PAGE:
Mothers 328 with the support of political parties seek to soften anti-drug legislation
Political parties and civil society organisations manage to support protests and retain media’s interest in the situation around the restaurant near the Kurapaty historical site. Civil society organisations, human rights activists and parties continue to lobby changes in the public assembly legislation and the anti-drug policy. The pressure by “Mothers 328” has brought results: parliamentarians voted in first reading to soften the anti-drug article of the Criminal Code.
The unauthorised protest near the Kurapaty mass murder site is ongoing, it has been hampered neither by numerous administrative charges nor by heavy fines. The movement “Mothers 328” with the support of political parties managed to prompt the legislator to somewhat soften the anti-drug legislation – to reduce the lower limit of punishment for the use and distribution of drugs.
MP Kanopatskaya, the Belarusian Christian Democracy and Tell the Truth assisted Mothers 328 in putting pressure on the authorities. Apparently, the authorities are afraid of the politicisation of the mother’s movement and of their determination. Some members of the movement were nominated as candidates for deputies to local councils in the 2018 elections, held hunger strikes, participated in unauthorized rallies and sought an appointment in the presidential administration.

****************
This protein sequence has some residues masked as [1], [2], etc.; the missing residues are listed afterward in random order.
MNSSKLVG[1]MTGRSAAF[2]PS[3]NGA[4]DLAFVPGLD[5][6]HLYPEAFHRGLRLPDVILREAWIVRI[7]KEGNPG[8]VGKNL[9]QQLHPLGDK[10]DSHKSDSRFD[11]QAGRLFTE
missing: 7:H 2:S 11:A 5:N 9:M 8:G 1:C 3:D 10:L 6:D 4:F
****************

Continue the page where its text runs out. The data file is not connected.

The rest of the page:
After controversial amendments to the law on mass events were adopted in second reading in early June, human rights activists presented an alternative draft law on mass events. They did not anticipate to influence the existing legislation but hoped to put extended pressure on the authorities by local and international communities.
Political parties are attempting to use social media to boost interest in their activities among the opposition-minded population. For instance, the UCP held a public debate among candidates for the party chairmanship, including its current leader Anatol Lebedko. All four candidates showed interests in cooperation within the centre-right coalition and in the nomination of a single presidential candidate from the coalition.
The “Mothers 328″ movement is likely to continue to put pressure on the Belarusian authorities in cooperation with political parties, in order to prompt a review of court decisions and, possibly, to put judicial reforms on the agenda. Civil society and political parties are likely to continue to mobilise their activists to extend the daily confrontation with the restaurant owners near Kurapaty.
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Situation in Belarus